Bilateral pallidal stimulation for "sticking-out tongue" feature in patients with primary focal tongue protrusion dystonia

Jong Chul Chung, Joo Pyung Kim, Won Seok Chang, Hae Yu Kim, JinWoo Chang

Research output: Contribution to journalArticle

Abstract

Introduction Tongue protrusion dystonia can cause difficulty with speech, mastication, breathing, and swallowing. Deep brain stimulation (DBS) of the globus pallidus internus (GPi) is a widespread therapeutic alternative for treating medically refractory dystonia. To our knowledge, detailed reports regarding DBS for tongue protrusion dystonia are rare. In this report, we describe two patients with "sticking out" tongue protrusion who had undergone bilateral GPi DBS. Methods Operations were performed with surface electromyographic (EMG) monitoring, microelectrode recording, and macrostimulation to identify the point at which tongue kinetic cells respond most effectively. The most effective location for active contacts was identified according to burst EMG response in the posteroventral GPi. Results Two years after DBS, total Burke, Fahn, and Marsden Dystonia Rating Scale scores of two patients were improved from 12.5 to 1 (92.0%) and from 13 to 1 (92.3%), respectively. One 58-year-old woman who lost 7 kg weight from not eating well improved enough to eat solid food and became free from choking. Another 54-year-old woman who had dysarthria and mumbled could speak more fluently and would not have complained difficulty in reading any more. Conclusion Stimulation on posteroventral GPi for patients with idiopathic "sticking-out" tongue movement changes EMG pattern in orofacial muscles. This fact supports a reason for modulation of unknown circuit connecting tongue-specific area in motor cortex, and basal ganglia.

Original languageEnglish
Pages (from-to)133-137
Number of pages5
JournalNeuromodulation
Volume17
Issue number2
DOIs
Publication statusPublished - 2014 Jan 1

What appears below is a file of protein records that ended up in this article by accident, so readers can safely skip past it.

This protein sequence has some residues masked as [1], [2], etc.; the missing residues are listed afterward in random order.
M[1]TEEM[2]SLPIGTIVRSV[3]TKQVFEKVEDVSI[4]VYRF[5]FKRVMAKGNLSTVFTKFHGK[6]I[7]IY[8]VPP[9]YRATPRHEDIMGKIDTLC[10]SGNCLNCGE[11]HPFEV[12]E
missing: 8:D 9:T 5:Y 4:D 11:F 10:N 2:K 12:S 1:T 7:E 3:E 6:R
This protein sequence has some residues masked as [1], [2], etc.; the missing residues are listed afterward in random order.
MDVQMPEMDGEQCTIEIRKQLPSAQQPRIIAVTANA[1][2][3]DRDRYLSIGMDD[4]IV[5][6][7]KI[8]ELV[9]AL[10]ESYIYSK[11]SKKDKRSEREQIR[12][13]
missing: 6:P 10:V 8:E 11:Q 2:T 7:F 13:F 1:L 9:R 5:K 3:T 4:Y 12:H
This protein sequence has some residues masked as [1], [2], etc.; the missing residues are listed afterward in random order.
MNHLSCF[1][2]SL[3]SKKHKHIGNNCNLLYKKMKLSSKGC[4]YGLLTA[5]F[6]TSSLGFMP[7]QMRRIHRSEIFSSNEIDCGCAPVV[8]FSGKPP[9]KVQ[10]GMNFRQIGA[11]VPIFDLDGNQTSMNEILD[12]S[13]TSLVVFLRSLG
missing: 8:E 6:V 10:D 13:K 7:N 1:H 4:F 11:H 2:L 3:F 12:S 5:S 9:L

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Dystonia
Tongue
Globus Pallidus
Deep Brain Stimulation
Dysarthria
Mastication
Motor Cortex
Microelectrodes
Airway Obstruction
Deglutition
Basal Ganglia
Reading
Respiration
Eating
Weights and Measures
Food
Muscles

All Science Journal Classification (ASJC) codes

  • Neurology
  • Clinical Neurology
  • Anesthesiology and Pain Medicine

Cite this

Chung, Jong Chul ; Kim, Joo Pyung ; Chang, Won Seok ; Kim, Hae Yu ; Chang, JinWoo. / Bilateral pallidal stimulation for "sticking-out tongue" feature in patients with primary focal tongue protrusion dystonia. In: Neuromodulation. 2014 ; Vol. 17, No. 2. pp. 133-137.
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Bilateral pallidal stimulation for "sticking-out tongue" feature in patients with primary focal tongue protrusion dystonia. / Chung, Jong Chul; Kim, Joo Pyung; Chang, Won Seok; Kim, Hae Yu; Chang, JinWoo.

In: Neuromodulation, Vol. 17, No. 2, 01.01.2014, p. 133-137.

Research output: Contribution to journalArticle

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N2 - Introduction Tongue protrusion dystonia can cause difficulty with speech, mastication, breathing, and swallowing. Deep brain stimulation (DBS) of the globus pallidus internus (GPi) is a widespread therapeutic alternative for treating medically refractory dystonia. To our knowledge, detailed reports regarding DBS for tongue protrusion dystonia are rare. In this report, we describe two patients with "sticking out" tongue protrusion who had undergone bilateral GPi DBS. Methods Operations were performed with surface electromyographic (EMG) monitoring, microelectrode recording, and macrostimulation to identify the point at which tongue kinetic cells respond most effectively. The most effective location for active contacts was identified according to burst EMG response in the posteroventral GPi. Results Two years after DBS, total Burke, Fahn, and Marsden Dystonia Rating Scale scores of two patients were improved from 12.5 to 1 (92.0%) and from 13 to 1 (92.3%), respectively. One 58-year-old woman who lost 7 kg weight from not eating well improved enough to eat solid food and became free from choking. Another 54-year-old woman who had dysarthria and mumbled could speak more fluently and would not have complained difficulty in reading any more. Conclusion Stimulation on posteroventral GPi for patients with idiopathic "sticking-out" tongue movement changes EMG pattern in orofacial muscles. This fact supports a reason for modulation of unknown circuit connecting tongue-specific area in motor cortex, and basal ganglia.

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